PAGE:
I don’t know who could come up with the idea of mounting a solenodon head like a trophy….
A Hispaniolan solenodon can also be found on exhibit in the hall of mammals!
I can’t think of a better mammal to be featured next to the quote “As mammals adapted to a changing world, a wondrous diversity of shapes, sizes, and behaviors evolved.” Solenodons are wonderfully weird in their body size, amazingly flexible noses, venom production, and their mysterious ability to survive as witnesses to the collapse of their ecosystem through time. We need more solenodons on public display in US museums! And perhaps to also make reference to their more charismatic and memorable nickname —- “soli”!
- Alexis (@AlexisMychajliw)
‘Twas the night before winter break, when all through the lab
Not a creature was stirring, not even the pet crab*;
The pipettes were racked on the benches with care,
In hopes that the lab fairy would soon be there;
The grad students were nestled all snug in their beds
While visions of great data danced in their heads…
Late in the night, I went in to let samples thaw,
And then, in a twinkling, I heard a gnaw;
And the prancing and pawing of each little paw
As I drew in my head, and was turning around,
Down the flow hood the lab fairy came with a bound.
She was dressed in all canvas, from her head to her foot
And her clothes were all tarnished with field sand and soot;
A bundle of live-traps she had flung on her back,
And behind her trailed her lab rats, the mightiest of packs…
She spoke not a word, but went straight to her work,
And filled all the tip boxes; then turned with a jerk,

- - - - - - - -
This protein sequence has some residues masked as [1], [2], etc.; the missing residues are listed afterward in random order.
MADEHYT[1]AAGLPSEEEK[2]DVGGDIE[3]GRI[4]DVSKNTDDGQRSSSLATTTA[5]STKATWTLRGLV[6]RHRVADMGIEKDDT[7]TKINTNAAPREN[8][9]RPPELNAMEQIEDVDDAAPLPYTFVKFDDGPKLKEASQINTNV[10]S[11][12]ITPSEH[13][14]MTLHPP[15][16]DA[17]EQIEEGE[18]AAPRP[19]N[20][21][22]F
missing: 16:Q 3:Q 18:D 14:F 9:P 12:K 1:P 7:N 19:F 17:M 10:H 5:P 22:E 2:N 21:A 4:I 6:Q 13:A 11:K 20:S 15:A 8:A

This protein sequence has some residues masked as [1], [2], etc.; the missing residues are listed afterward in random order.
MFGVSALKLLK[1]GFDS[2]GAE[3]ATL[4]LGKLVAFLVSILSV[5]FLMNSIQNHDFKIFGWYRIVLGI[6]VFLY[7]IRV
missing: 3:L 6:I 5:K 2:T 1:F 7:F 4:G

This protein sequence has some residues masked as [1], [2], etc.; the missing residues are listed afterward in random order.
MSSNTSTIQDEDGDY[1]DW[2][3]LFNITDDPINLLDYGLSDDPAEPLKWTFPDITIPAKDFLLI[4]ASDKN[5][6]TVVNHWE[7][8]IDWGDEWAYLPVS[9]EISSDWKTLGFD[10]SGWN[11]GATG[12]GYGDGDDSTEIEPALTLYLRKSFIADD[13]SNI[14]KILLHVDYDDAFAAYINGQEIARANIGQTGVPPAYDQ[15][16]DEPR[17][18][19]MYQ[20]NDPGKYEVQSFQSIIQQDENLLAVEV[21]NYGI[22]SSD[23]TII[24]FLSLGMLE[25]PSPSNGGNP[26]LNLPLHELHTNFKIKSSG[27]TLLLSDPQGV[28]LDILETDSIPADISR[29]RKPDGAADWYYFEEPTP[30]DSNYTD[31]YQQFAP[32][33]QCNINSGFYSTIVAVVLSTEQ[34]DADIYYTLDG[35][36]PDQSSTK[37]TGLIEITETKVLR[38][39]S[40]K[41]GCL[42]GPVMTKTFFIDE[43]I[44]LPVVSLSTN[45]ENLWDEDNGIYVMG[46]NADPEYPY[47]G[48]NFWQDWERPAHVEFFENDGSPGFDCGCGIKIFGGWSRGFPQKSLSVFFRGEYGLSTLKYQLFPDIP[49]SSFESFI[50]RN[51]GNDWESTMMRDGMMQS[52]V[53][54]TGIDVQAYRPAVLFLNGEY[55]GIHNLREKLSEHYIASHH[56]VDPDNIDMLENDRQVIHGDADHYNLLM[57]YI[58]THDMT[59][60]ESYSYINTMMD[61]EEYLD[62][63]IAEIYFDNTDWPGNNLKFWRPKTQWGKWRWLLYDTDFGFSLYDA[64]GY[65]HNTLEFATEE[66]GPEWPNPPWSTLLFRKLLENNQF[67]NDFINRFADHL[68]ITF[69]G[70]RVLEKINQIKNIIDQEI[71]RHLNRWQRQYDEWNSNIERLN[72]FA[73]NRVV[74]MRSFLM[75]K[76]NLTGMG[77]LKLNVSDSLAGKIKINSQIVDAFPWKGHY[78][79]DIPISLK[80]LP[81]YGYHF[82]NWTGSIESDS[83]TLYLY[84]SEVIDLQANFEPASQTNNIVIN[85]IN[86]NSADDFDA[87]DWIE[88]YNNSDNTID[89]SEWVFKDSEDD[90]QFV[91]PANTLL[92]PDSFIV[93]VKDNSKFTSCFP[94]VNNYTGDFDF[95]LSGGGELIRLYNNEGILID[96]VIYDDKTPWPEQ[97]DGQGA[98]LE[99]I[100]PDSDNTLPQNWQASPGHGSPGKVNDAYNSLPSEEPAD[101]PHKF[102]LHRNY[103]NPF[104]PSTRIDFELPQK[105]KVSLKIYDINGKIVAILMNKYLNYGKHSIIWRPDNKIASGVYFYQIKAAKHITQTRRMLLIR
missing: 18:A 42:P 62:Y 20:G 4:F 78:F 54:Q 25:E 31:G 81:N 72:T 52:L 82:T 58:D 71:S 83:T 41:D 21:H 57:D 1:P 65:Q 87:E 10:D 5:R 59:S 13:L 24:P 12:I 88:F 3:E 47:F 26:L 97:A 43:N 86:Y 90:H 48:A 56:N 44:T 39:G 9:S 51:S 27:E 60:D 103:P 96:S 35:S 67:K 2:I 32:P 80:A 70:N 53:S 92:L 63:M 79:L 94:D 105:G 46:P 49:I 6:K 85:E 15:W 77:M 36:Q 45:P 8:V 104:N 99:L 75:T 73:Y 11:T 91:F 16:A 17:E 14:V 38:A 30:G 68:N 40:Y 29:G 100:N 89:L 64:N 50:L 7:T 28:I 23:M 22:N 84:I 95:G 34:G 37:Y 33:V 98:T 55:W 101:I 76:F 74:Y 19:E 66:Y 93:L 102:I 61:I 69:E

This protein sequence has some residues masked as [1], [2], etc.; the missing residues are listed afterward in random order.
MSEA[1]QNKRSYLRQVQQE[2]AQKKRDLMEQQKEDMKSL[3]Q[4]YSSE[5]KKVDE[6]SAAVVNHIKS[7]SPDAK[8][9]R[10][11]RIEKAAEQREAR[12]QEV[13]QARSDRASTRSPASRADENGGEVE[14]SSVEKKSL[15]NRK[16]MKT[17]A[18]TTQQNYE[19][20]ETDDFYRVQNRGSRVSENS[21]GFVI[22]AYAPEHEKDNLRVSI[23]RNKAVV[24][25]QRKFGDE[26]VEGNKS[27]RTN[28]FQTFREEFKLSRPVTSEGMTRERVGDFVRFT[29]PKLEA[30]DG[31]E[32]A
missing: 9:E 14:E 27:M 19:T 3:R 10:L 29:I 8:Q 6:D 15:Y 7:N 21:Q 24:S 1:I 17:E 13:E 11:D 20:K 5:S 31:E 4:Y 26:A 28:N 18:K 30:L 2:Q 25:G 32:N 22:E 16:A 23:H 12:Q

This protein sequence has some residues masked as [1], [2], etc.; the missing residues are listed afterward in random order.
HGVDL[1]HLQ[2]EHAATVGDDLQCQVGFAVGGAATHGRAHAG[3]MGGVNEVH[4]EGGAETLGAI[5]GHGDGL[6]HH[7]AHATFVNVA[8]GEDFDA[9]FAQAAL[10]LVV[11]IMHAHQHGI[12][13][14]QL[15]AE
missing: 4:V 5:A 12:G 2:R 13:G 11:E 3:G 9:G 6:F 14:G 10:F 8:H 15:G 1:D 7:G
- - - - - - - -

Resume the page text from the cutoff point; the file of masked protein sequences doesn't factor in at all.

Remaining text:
And laying her finger aside of her nose,
And giving a nod, up the flow hood she rose;
She sprang to her sleigh, to her team gave a whistle
And away the rats flew like the down of a thistle;
But I heard her exclaim, ere she drove out of sight,
“Happy lab work to all, and to all a goodnight!”
(Adapted from “The Night Before Christmas”)
*Technically he is a ghost shrimp, named Cooper
We celebrated the holidays before we all dispersed for break by having a combined party for the birthday of our fearless leader (Liz Hadly!) and a white elephant gift exchange (<$5 for a ridiculous but semi-functional gift). Here’s a photo of us all with our exciting presents!
Ever since I took a course on vertebrate evolution my freshman year of college, I have been decorating my family’s Christmas tree as a —- phylogeny!!! Every year a different taxon gets the “top” of the tree. This year, to my mother’s dismay, the invertebrates took the top! It is surprisingly hard to find invertebrate ornaments, but I’ve managed to collect a jellyfish, snail, spider, and starfish. Next come the vertebrates, starting with fish, moving to amphibians, reptiles (turtles only so far), birds and dinosaurs (intermingled and loving it), and lastly, the mammals, with humans on the very bottom. Luckily I’ve loved animals ever since I was a little kid, so you could say my ornament collection was pre-adapted for phylogeny building…
Happy holidays from all of us in the Hadly lab!
- Alexis (@AlexisMychajliw)
Members of the Hadly lab recently traveled to LA to participate in the annual meeting of the Society for Vertebrate Paleontology. Paleontologists from around the world gathered to share findings, results, and news!
The Hadly lab was represented by Liz, a member of SVP’s executive committee, as well as by Melissa, Zixiang, and me. In addition, Ariel and Jessica, alumni of the lab, were also there to present their work!
Melissa gave an excellent talk highlighting body size changes over time in Anolis lizards, and also helped showcase some work that she and Simon have done in our lab.
All of us enjoyed the scientific discourse and the feedback we received on our work. However, it wasn’t all science! We took a field trip one day to the Natural History Museum of LA - the SVP meeting certainly wouldn’t be complete without a visit to see dinosaur bones and more!